A Riverside County Sheriff’s narcotics sting operation went awry last week, resulting in a suspected drug dealer escaping with 60 pounds of methamphetamine. The stolen meth is estimated to be worth between $150,000 and $210,000.
The sheriff’s office had arranged an undercover operation to identify and apprehend drug traffickers. Deputies posed as wholesale drug sellers and met with the suspect, who sought to purchase 27 kilos of methamphetamine. However, after the transaction, the suspect managed to elude deputies from the Gang Task Force when officers attempted a vehicle stop. The high-speed chase was eventually abandoned due to concerns for public safety.
Drug Dealer Steals 60 Pounds Of Meth From Cops During Failed Sting https://t.co/PWvvo6zYo3
— ConservativeLibrarian (@ConserLibrarian) April 24, 2023
The methamphetamine trade has long plagued Southern California. The Riverside and San Bernardino County area was once known as the “methamphetamine capital of the United States.” Mexican drug-trafficking organizations operated many meth labs in these counties. They have since been forced out due to increased law enforcement pressure. However, Riverside has remained a significant drug smuggling and distribution center due to its location near the southern border, Los Angeles and San Diego.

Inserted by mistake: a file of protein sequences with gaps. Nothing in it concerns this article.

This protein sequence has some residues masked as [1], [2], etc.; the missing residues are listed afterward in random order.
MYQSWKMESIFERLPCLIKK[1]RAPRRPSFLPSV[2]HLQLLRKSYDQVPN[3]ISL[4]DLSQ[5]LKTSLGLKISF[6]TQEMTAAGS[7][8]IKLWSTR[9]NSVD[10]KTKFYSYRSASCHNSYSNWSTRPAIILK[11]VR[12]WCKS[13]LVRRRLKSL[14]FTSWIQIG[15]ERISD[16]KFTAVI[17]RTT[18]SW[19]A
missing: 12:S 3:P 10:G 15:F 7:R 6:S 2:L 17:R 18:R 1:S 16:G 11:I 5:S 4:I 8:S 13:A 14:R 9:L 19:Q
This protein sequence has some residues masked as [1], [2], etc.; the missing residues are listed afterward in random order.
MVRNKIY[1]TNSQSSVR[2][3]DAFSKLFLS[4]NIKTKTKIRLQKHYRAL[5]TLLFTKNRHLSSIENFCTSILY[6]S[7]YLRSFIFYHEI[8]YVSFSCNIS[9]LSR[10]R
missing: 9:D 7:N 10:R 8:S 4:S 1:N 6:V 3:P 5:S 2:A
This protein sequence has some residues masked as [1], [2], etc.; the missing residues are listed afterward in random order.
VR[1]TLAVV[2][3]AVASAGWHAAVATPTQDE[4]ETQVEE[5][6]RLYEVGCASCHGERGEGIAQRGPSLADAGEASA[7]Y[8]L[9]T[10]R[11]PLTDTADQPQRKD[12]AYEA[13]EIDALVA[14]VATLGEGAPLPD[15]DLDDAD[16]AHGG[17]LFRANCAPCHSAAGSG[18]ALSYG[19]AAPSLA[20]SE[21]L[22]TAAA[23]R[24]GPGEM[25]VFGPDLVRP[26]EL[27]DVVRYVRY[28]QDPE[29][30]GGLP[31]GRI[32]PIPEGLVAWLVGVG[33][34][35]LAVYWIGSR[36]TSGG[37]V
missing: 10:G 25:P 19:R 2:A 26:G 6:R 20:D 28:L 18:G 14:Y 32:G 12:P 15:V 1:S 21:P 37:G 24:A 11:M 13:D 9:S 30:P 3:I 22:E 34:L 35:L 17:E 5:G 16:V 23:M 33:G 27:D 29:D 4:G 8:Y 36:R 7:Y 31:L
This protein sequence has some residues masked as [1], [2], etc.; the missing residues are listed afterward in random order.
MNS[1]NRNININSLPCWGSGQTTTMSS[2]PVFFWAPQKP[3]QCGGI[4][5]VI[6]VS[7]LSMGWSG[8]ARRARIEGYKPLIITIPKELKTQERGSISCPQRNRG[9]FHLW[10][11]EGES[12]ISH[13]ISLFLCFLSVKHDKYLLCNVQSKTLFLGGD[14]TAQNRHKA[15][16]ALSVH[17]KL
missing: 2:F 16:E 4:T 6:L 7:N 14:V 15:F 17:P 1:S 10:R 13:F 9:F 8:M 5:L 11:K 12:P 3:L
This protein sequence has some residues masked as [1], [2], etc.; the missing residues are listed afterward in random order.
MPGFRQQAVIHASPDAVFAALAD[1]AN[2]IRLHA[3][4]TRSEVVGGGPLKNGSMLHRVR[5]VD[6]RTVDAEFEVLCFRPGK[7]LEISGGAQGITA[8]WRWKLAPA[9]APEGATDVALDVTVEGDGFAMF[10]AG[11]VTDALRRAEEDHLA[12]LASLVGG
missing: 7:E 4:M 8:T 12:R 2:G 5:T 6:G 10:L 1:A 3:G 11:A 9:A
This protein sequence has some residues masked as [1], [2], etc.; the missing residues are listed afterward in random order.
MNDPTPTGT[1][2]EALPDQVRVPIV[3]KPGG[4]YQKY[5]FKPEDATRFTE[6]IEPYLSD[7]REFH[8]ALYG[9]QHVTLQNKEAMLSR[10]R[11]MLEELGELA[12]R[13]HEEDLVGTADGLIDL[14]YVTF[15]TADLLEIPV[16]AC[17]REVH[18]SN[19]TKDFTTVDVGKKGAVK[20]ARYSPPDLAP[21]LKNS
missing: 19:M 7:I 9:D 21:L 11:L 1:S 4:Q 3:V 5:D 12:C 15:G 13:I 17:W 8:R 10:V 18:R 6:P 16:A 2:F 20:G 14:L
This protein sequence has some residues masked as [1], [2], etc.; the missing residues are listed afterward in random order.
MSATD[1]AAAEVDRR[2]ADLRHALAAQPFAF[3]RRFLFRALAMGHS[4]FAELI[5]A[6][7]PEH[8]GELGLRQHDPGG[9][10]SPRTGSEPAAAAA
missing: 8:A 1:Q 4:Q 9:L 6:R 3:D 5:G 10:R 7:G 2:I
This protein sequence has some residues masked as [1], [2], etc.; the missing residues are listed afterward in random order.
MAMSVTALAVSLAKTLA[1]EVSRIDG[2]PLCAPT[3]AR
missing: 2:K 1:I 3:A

In 2022 alone, Riverside County seized more than six million fentanyl pills, 12,000 pounds of methamphetamine, 242 pounds of heroin, 3,000 pounds of cocaine, and 260,000 pounds of marijuana. In addition, the Border Patrol has already confiscated 75,600 pounds of meth across the northern and southwest borders and coastal ports of entry in the first six months of fiscal year 2023. According to CBP data, a staggering 41,300 pounds were seized by Border Patrol’s San Diego field office alone.
The recently failed sting operation raises concerns about the effectiveness of law enforcement’s tactics to combat drug trafficking. Michael Lujan, a retired captain with the Riverside Sheriff’s Department, questioned the approach taken during this operation, stating, “Why would you let someone get in their vehicle, I don’t know.” He further elaborated on the “operational package” that should have been prepared to avoid such a mishap, including outlining potential hazards, escape routes and ensuring sufficient background and surveillance plans.
While the Riverside County Sheriff’s Department has acknowledged the failed sting and admitted to the loss of the methamphetamine, they have not provided details on what went wrong or how the suspect managed to escape with the drugs. They have stated that the investigation is ongoing but have not been forthcoming with further comments.